1763 - Treaty of Hubertusburg

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The treaty was signed on February 15, 1763

Introduction

In the second half of 1762, Austria had exhausted most of its economic and military resources. Furthermore, on May 5 of the same year the Treaty of Saint Petersburg had put an end to the conflict between Prussia and Russia, the latter becoming Frederick II's ally. In turn, this treaty rapidly led to the Treaty of Hamburg between Prussia and Sweden, leaving Austria deprived of two allies in her fight against Frederick II.

Negotiations

On November 24 1762, Prussia and Austria signed an armistice. The Saxon Prince Friedrich Christian visited Frederick II at his headquarters in Meissen to act as a mediator in the forthcoming peace negotiations.

On December 30, negotiations began at the Hubertusburg hunting lodge near Wermsdorf in Saxony. A few days earlier, the Reichstag assembled in Regensburg had declared its neutrality. The negotiations were conducted by the Austrian councilor Henry Gabriel von Collenbach, the Prussian diplomat Ewald Friedrich von Hertzberg and the Saxon councilor Thomas Fritsch.

At the beginning of 1763, negotiations were under way between Great Britain, France and Spain. Finally, the Treaty of Paris was signed on February 10. Austria and Saxony were now facing Prussia alone.

On February 15 1763, the treaty of Hubertusburg was signed between Prussia, Austria and Saxony. The only point of contention was the cession of the Bohemian county of Glatz (actual Kłodzko) which Austria wanted to retain at all cost, offering to abandon any claim on Silesia and to take charge of the Silesian debts. However, Prussia wanted to obtain the county, its fortress and all its military equipment.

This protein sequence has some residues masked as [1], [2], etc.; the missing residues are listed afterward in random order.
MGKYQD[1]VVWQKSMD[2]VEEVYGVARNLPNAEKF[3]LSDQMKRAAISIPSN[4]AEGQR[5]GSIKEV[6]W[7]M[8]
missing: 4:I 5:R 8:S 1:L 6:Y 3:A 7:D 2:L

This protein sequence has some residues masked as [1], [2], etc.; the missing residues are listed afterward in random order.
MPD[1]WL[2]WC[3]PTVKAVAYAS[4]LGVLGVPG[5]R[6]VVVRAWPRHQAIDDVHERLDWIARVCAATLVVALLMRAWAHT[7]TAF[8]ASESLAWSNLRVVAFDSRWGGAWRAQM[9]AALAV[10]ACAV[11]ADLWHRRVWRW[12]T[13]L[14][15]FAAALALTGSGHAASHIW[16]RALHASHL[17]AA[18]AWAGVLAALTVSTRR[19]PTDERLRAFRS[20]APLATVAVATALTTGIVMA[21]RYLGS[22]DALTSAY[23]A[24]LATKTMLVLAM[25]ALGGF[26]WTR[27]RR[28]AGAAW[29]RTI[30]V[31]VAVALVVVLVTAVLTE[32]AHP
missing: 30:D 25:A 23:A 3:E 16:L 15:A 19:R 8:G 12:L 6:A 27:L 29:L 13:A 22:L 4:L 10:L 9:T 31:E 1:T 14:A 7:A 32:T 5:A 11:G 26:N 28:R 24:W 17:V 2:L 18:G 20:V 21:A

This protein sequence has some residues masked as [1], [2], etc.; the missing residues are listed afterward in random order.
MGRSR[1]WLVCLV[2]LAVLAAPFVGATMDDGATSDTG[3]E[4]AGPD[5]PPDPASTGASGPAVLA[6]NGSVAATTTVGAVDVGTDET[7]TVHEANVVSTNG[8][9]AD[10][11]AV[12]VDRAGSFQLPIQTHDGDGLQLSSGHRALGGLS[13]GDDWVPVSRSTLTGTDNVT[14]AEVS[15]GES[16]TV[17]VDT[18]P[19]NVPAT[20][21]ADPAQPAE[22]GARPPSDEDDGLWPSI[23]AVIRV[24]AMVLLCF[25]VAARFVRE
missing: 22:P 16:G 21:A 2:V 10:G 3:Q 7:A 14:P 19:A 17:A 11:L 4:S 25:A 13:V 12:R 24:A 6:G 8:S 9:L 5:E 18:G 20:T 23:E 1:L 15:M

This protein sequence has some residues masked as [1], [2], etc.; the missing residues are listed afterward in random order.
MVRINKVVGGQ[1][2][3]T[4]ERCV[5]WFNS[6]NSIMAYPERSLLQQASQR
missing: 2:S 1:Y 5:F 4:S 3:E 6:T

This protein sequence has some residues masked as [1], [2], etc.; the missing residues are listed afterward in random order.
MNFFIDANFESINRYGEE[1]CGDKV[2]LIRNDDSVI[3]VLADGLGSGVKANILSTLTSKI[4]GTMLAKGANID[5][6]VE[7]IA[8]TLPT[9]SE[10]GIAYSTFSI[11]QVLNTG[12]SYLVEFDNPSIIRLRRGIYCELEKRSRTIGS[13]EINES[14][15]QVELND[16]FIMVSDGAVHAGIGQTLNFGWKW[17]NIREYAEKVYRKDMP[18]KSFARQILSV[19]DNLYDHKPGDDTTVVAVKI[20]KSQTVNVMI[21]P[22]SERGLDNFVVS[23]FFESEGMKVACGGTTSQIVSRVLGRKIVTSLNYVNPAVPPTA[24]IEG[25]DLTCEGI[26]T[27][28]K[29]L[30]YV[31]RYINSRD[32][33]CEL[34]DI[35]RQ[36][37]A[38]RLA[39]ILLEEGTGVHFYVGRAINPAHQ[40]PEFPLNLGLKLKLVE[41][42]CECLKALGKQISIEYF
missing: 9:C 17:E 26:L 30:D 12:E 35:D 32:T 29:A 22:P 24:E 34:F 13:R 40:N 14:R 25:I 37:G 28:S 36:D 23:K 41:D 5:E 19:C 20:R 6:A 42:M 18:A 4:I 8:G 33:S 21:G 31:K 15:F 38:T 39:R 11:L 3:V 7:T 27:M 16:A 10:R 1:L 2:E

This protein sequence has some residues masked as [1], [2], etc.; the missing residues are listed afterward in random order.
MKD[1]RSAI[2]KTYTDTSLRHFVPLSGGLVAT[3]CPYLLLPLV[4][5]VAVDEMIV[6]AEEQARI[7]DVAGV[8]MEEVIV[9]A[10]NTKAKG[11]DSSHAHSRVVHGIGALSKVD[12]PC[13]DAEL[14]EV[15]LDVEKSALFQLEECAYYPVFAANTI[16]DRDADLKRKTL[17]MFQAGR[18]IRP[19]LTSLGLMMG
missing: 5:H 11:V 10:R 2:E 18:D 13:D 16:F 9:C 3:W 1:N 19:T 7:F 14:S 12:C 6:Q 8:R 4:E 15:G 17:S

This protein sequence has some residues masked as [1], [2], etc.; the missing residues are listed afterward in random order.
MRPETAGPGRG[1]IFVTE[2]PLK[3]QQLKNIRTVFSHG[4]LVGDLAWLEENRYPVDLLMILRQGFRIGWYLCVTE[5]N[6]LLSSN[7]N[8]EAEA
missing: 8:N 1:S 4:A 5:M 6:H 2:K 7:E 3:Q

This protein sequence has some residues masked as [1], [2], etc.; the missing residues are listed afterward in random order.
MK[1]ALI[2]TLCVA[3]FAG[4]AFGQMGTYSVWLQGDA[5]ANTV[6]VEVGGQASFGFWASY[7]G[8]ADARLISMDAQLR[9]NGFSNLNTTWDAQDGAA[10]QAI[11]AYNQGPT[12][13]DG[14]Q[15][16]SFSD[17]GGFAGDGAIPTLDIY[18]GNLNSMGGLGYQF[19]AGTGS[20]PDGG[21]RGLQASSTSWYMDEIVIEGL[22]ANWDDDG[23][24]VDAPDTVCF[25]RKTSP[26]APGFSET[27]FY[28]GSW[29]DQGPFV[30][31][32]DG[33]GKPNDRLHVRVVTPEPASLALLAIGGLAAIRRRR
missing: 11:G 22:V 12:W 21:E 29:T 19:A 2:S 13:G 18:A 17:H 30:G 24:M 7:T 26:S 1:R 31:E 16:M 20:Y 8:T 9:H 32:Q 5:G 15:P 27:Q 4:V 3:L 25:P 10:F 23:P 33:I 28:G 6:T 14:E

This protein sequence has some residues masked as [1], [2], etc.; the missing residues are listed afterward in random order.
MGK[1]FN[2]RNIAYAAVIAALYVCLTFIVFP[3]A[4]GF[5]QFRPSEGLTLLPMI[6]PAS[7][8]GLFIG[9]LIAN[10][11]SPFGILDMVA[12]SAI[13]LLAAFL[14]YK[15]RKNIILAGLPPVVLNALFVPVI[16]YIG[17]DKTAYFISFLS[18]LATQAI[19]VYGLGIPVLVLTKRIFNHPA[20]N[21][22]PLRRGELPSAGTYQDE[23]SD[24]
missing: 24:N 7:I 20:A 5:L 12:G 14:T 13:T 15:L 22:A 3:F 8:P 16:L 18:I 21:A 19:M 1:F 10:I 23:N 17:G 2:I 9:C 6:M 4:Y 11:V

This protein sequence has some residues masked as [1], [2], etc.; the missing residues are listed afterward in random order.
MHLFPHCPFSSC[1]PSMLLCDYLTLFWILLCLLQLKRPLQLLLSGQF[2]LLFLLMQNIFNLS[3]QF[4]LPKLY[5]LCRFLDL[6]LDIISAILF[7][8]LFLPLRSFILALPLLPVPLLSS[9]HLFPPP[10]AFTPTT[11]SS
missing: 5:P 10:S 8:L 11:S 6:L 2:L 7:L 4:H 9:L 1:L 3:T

On February 21, Frederick II ratified the treaty at the nearby castle of Dahlen. Austria did the same on February 24.

Content of the treaty

Peace treaty between Prussia and Austria

The peace treaty consisted of 21 articles and two secret additional articles.

Maria Theresa and her heirs and successors renounced all claims on territories already ceded to Prussia by the treaty of Breslau of 1742 and the treaty of Berlin of 1742. Prussia in turn pledged to renounce to any compensation for losses incurred during the war.

The treaty stipulated an immediate cessation of hostilities and the withdrawal of all troops. The county and fortress of Glatz, which were occupied by the Austrian army, were evacuated and returned to Prussia. Prussia granted to the population of the county the right to emigrate and withdrew its troops from Saxony. All prisoners of wars and hostages were immediately released. All foreign subjects forcibly recruited for military service in both armies were also released. The Prussian archives confiscated by Austria were returned to the Prussian state. Prussia granted religious freedom to the people of Silesia and recognized their privileges and possessions.

Both countries pledged to promote trade between their countries.

Secretly, Austria and Prussia agreed that Frederick II, as elector of Brandenburg, would vote for the election of Joseph, son of Maria Theresa as king of Rome (March 27 1764) and the recognition of the Habsburg claim to duchy of Modena.

Peace treaty between Prussia and Saxony

The peace treaty consisted of 11 articles and 3 separate artilces.

All hostilities were ended and an immediate ceasefire declared. Prussia agreed to withdraw its troops from the Electorate of Saxony within three weeks. A general amnesty was granted. The pre-war state was restored, on the basis of the treaty of Dresden of 1745. Saxony reaffirmed its renouncement to the towns of Schidlow and Fürstenberg on the Oder. Prussia granted Saxon troops a right of passage through Silesia towards Poland.

References

This article is essentially a translation of part of the following article:

German Wikipedia – Frieden von Hubertusburg